Letters to the Editor: Deploring racism isn’t the same as taking action to fight it
To the editor: I believe it is misleading for Sandy Banks to suggest that white Americans believe Black people are less than fully human. It also lets people like me and my white liberal friends off the hook.
I don’t need to believe someone is sub-human to remain largely oblivious to systemic oppression and how I benefit from it. Before I become part of the solution I am going to have to admit that I am part of the problem, and I don’t know a single person who would admit to believing that Black people are inherently less worthy than anyone else.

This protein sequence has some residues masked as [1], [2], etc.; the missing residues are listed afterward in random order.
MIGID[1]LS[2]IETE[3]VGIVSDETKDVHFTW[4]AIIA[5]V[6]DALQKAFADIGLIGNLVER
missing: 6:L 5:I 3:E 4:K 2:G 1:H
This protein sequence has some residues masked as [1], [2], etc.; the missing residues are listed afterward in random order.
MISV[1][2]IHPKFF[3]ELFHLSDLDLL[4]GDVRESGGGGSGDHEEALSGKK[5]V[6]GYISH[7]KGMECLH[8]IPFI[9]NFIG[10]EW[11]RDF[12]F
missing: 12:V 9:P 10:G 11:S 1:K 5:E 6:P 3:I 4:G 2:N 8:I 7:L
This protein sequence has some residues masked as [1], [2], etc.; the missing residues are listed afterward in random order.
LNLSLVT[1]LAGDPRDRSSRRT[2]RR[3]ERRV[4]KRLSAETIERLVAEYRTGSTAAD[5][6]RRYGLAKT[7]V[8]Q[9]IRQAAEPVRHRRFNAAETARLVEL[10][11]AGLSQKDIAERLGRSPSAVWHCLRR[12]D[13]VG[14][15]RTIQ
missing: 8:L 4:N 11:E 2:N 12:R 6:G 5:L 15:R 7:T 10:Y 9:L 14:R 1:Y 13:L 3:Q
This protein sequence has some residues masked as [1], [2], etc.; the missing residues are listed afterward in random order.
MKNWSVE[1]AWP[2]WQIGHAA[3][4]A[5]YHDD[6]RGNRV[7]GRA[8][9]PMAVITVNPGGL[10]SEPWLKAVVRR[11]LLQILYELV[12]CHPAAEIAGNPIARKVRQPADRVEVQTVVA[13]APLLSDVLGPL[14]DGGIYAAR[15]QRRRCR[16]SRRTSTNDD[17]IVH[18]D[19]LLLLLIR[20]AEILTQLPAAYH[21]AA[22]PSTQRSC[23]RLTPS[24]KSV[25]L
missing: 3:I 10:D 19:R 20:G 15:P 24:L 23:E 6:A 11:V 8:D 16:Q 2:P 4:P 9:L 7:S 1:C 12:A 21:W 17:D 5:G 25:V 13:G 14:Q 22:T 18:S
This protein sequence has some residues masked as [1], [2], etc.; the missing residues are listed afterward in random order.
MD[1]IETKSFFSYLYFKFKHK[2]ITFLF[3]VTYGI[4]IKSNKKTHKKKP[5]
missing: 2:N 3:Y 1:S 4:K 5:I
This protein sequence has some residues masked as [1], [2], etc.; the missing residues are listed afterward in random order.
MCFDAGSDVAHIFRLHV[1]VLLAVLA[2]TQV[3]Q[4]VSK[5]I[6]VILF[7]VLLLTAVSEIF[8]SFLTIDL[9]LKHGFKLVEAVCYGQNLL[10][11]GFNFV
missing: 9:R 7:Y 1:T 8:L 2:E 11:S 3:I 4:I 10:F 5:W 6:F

I can tell myself I deplore racism and still refuse to accept any responsibility or to take any actions to mitigate it. So long as racism is defined as conscious and overt racial animosity, I am relieved of any obligations.
The problem is not Southern racists. The problem is us.
John Bauman, Los Angeles
To the editor: As an 86-year-old black man who attended the University of Michigan in 1951 with tuition paid by the state of Georgia because Jim Crow practices prevented me from attending the University of Georgia even though my grandmother resided less than one mile from the campus, I was never so impressed with a strong analysis of our 400 years of institutional racism as when I read Banks’ recent column.
William Hill, Sherman Oaks
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